Divine Discontent: The prophetic voice of Thomas
Church Times Bookshop £18 (Use code CT388
THE universality of Thomas Merton, a man for all seasons (Faith, 30
January), does much to explain his continuing appeal. Those of
us who know Merton return time and time again to that elusive,
many-layered, complex, and contradictory figure. "As well try to
bottle fog," as his fellow-monastic Matthew Kelty said so memorably
at the time of his death.
But this year of his centenary may also bring newcomers to
encounter him for the first time. It is a cause of rejoicing that
here we have a book that will appeal widely, not least to a younger
generation who are asking difficult questions about today's
This book gives us a full and clear account. It is beautifully
presented: the text includes fine, full-page portraits, and
(something that I found very useful) the breaking up of each
chapter with sub-headings.
Why should this man continue to be so compelling to such vast
numbers of people? Many of us have returned to him at different
junctures in our lives, but he also seems to hold a particular
relevance at certain times. In a world full of inescapable
questions, conflict, hatred, race, social injustice, inequality,
environmental disaster, John Moses, a former Dean of St Paul's,
shows us the Merton who never evaded the tough issues. This, of
course, can come only out of the totality of the whole person. So
we are also shown Merton the writer, the solitary, the
contemplative, the poet, the wounded and flawed man, and, above
all, the monk.
After chapters on his early life and his Trappist vocation comes
a chapter on his writing. It was an addiction that played an
essential part in his kaleidoscopic life: he wrote journals,
letters, articles, novels, poetry, translations, and, not least, a
steady stream of books. I found the section on poetry especially
attractive. In a letter of 1967, he reflected that it was the poets
in particular who had the prophetic task, because "they have the
keys of the subconscious and of the great secrets of real
Moses comments: "Merton came to see that true art - like
contemplation - is inseparable from life, and that the poet, like
the mystic, requires a prophetic intuition." This is the theme of
the book: a man pursuing a searching and passionate engagement with
the world with a relentless energy. He had no time for passivity or
That voice comes ringing out, telling us what we know but can
too easily neglect. We need to listen to him as he speaks of the
need to confirm the truth in other religions, "the Muslims, the
Hindus, the Buddhists etc. This does not mean syncretism, the vapid
and careless friendliness that accepts everything by thinking of
nothing. There is much that one cannot affirm and accept but first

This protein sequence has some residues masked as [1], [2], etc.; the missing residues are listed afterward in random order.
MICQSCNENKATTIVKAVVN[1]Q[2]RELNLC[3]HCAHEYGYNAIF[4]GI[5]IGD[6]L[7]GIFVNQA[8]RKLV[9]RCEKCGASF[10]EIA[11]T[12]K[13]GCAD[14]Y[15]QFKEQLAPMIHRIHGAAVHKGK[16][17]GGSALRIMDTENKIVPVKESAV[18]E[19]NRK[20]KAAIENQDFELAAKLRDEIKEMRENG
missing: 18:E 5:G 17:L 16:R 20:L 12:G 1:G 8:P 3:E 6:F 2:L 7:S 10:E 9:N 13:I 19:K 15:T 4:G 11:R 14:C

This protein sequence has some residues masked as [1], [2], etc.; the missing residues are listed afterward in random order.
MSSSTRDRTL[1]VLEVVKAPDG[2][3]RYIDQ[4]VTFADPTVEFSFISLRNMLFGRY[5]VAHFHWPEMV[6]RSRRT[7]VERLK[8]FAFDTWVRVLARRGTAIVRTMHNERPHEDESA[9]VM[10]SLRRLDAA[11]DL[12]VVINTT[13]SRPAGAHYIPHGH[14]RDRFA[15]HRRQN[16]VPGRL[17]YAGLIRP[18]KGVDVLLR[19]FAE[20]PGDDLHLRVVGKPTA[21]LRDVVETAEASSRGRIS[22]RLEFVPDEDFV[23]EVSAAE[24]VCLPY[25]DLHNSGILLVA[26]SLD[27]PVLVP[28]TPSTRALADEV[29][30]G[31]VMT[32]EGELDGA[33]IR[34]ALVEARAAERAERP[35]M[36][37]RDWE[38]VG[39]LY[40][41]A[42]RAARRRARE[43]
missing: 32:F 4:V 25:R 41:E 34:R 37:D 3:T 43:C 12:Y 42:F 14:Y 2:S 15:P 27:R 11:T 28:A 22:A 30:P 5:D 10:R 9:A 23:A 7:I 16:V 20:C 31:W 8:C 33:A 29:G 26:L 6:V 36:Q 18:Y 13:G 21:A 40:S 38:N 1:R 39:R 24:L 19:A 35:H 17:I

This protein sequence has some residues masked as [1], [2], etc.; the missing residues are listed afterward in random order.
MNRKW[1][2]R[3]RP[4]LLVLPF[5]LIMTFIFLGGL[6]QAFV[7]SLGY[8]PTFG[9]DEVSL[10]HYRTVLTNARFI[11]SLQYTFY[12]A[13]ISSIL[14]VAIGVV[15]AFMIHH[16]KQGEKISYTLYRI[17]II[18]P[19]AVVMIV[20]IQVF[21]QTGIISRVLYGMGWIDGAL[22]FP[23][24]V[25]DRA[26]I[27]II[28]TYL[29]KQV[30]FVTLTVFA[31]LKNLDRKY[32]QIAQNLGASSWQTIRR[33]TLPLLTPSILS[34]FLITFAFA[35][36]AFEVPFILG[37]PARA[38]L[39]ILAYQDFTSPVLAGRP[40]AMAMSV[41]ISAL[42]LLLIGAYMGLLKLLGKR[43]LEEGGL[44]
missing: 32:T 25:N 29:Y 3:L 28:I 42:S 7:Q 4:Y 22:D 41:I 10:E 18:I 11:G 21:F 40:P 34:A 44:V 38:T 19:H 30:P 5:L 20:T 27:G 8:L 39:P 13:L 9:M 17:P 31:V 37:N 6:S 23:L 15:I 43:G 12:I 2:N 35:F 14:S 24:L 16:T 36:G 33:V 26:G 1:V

one must say 'yes': where one really can."
We need to listen to Merton the social critic, who reminds us
that "the Christian cannot be fully what he is meant to be in the
modern world if he is not in some way interested in building a
better society free of war, of racial and social injustice, of
poverty and of discrimination."
It is easy to quote with delight his lyrical writings about the
joyousness of the natural world, but we should balance that by
heeding his warning that we will "deal death all around us simply
by the way we live. . . perhaps the most crucial aspect of
Christian obedience to God today concerns the responsibility of the
Christian in technological society towards God's creation."
In a climate of terrifying extremism and polarisation, we should
try to hold on to his wider frame of reference: "The more I am able
to affirm others, to say Yes to them in myself, by discovering them
in myself and myself in them, the more real I am."
He saw a Church that had lost its bearings, and he foresaw a
crisis in monasticism, but he believed that in a post-Christian
world the Church's prophetic vocation was to be a "stumbling block
to the world, a sign of contradiction".
He remained, as Kelty said, "a question demanding an answer. . .
He was unsettling, disturbing. . . He had vision, and a sort of
prophetic fire, the fire Christ came to cast on the earth."
For Christ lay at the centre of everything, and this demands a
"continuous dynamic of inner renewal". His insistence that
Christianity was, first and foremost, a way of life rather than a
system of thought carries prophetic implications.
I have two small criticisms to do with the otherwise excellent
presentation. An index of subject-matter would allow the readers
access to a particular topic, such as Buddhism, or the environment.
Also, the references are not always easy to follow, or precise
enough. It is, therefore, difficult to follow up some telling
quotation (and the book is scattered with them) and put it into
Might there have been room for an appendix with just one or two
pages giving some of his more powerful outpourings, and making
possibly unfamiliar passages available for use - for example, the
prayer that he wrote to be read in Congress on Ash Wednesday 1962,
with its succession of resounding words?
There is also the absence of any reference to his skill as a
photographer, the way in which he used the camera as an instrument
for contemplation; for in this, too, he was prophetic. His concern
was not with the perfect sunset or the perfect rose: he filmed the
world around him, flawed and distorted, finding beauty in whatever
came to hand - a broken fence, collapsing windowsills, harsh roots.
Nothing is idealist or romanticised: he saw things with eyes washed
clear by contemplation, and that was realistic love.
Esther de Waal is the author of A Retreat with Thomas
Merton (Canterbury Press, 2011).